“You won’t survive a day without WeChat, Get WeChat!”
“Have you heard the term, I got Shanghaied?”
“You’ll eat such good foooood.”
“The highways have potted plants on them.”
“Everything is in LED.”
“You’re going to the future!”
“Shanghai is great if you have money (times two).”
“I’ve been here 22 years and I am still discovering this city.”
“You will grow to love it.”
“It will grow on you.”
How does one write about a place she knows almost nothing about, 28 days in?
I carry in myself all these received impressions from people who have lived in or visited here. I am in an unfamiliar place confronted by unexpected unknowns. The expected unknowns of course: of people unknown, language unknown, its script so evocative yet indecipherable to my eyes, its efficient metro system, moving throngs of people in this most populated city in the world in calm, composed ways.
People management at its finest, leaving no room to move against the flow. I’m in China, I have to remind myself. Shanghai. I know this, but really, I don’t fully know this. The Shanghai of my mind’s eye, and the way the city presents itself don’t seem to mesh. And I don’t have the words, yet, to describe this gap I am in.
But it’s a new relationship. I’ve had my share of them with cities – Calcutta, Delhi, Boston, New York Florence, Mexico City, Moscow. The mind as it does with new relationships, draws comparisons, she smiles like Calcutta, she carries trauma and is exhausting like Moscow, there’s nothing of NY in her, oh god why did I leave! She moves like DF, maybe there’s something to explore there, her museum reminds me of NY’s dimsum restaurants, she’s a water sign, just like Florence. I am unsure, even tepid in this decision to move continents, what was I thinking leaving NY, why am I so restless, such a drifter What’s my problem, like really?
Nothing like a new city to pit you against you. Nothing like a new city to reveal yourself. Calcutta raised me, Delhi schooled me in the ways of the world, Boston showed me discernment, Moscow taught me to dance again. Shanghai, what are we going to do together you and I?
Like a great explorer, I open the DiDi app, summon a taxi to pick me up from the tree-lined housing complex I live in, in the western flange of the city, join the metro riders at the end of the line at Eas Xuxing, pay with WeChat (China seems cashless), and ride the subway to the city center, to People’ Square. I take one of 12 exits – my choices being going through a Korean Mall or a simulacrum of roadside eateries and juice stands. Above ground, I open Apple maps, panging for NY again where Google maps worked just fine. I walk in circles, trying to cross Renmin Lu (The Peoples Way). Swimming through the humidity, I arrive at the entrance of the Shanghai Museum. But alas, it is a three hour line to get in, and the museum shuts at two. Despite the math, there are people standing at the very edge of the line that says, “4-hour line starts here”. Hope, determination, or a different logic work? I can’t tell. But am here now, so let’s go explore, maybe some lunch.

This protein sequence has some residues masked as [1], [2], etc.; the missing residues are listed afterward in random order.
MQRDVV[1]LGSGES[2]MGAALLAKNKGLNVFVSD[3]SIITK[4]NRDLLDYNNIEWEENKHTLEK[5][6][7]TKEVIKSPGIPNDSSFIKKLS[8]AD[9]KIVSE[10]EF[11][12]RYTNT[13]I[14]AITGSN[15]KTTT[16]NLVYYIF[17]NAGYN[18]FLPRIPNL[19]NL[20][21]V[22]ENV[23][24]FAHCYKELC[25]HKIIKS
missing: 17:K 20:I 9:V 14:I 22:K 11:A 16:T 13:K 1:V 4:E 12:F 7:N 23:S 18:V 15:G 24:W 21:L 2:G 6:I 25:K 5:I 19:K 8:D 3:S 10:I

Food, now everybody knows Chinese food. There are Chinatowns in all the cities I’ve lived in and loved. But being a stranger in this city, trying to get a simple cup of hot black tea or dumplings on the street presents challenges. The point-and-order technique works well enough, as long as you can trust yourself to know the difference between string-bean and a sea cucumber when tossed with whole chilies and oil, or can tell the texture of snake from duck when dry roasted and doused in a dark sauce. All wolves in sheep’s clothing then. If you even eat sheep.
In these few weeks in Shanghai, I’ve had starchy potato noodles, and a haptic understanding of why noodles are slurped not chewed, lukewarm rose tea with a layer of cheese on it, buns stuffe with…stuff, been handed a dumpling the size of my head with a straw in it. But it’s the picture-menu presented at local restaurants that take the dining experience to another level. These food pictures come with explanations in English, which are really unhelpful in telling me anything about what the dish is, but say so much about what the dish aspires to do! It also gives me an inkling of the very poetic nature of Mandarin as a language.
Some written examples from the menus themselves (and what my eyes make of the images): Kung Fu handheld devices (diced, wok-fried chicken with red and green peppers). The Fungus Wang Ho jumps over the wall (a variety of mushrooms, fanned out, floating in a porcelain soup tureen). Several kinds of delicacies with halogen (shiny, some might say slimy looking cold cuts, minimal presentation), Potatoes Burn Turtle (a war scene of sorts, a turtle, head, shell and all, surrounded by whole large yellow potatoes, served on a cast iron footed pedestal), Boiled Wool Blood flourishing in hot chilli oil (fried sheep skins in Sichuan peppers and oil).
Other descriptions leave me making fanciful leaps between the food object and what’s left unsaid. Sauerkraut refers to the ear side, and often the bolt sea cucumber or the complete baffler- which might be an expression of national feelings, with a pinch of condescension, towards the cuisine of the invading powers during WW2 – German salty, shoe boiled yam.
These poem-like descriptions which may read like a failed case of Google Translate are, I’d like to think, an expression of a sensibility that knows deeply the transportive quality of an exquisitely mad dish, or a perfectly turned phrase. They tell me that I’m in a land of lotus (root) eaters, a hedonists city, whose love for food and poetry might just keep us talking, awhile.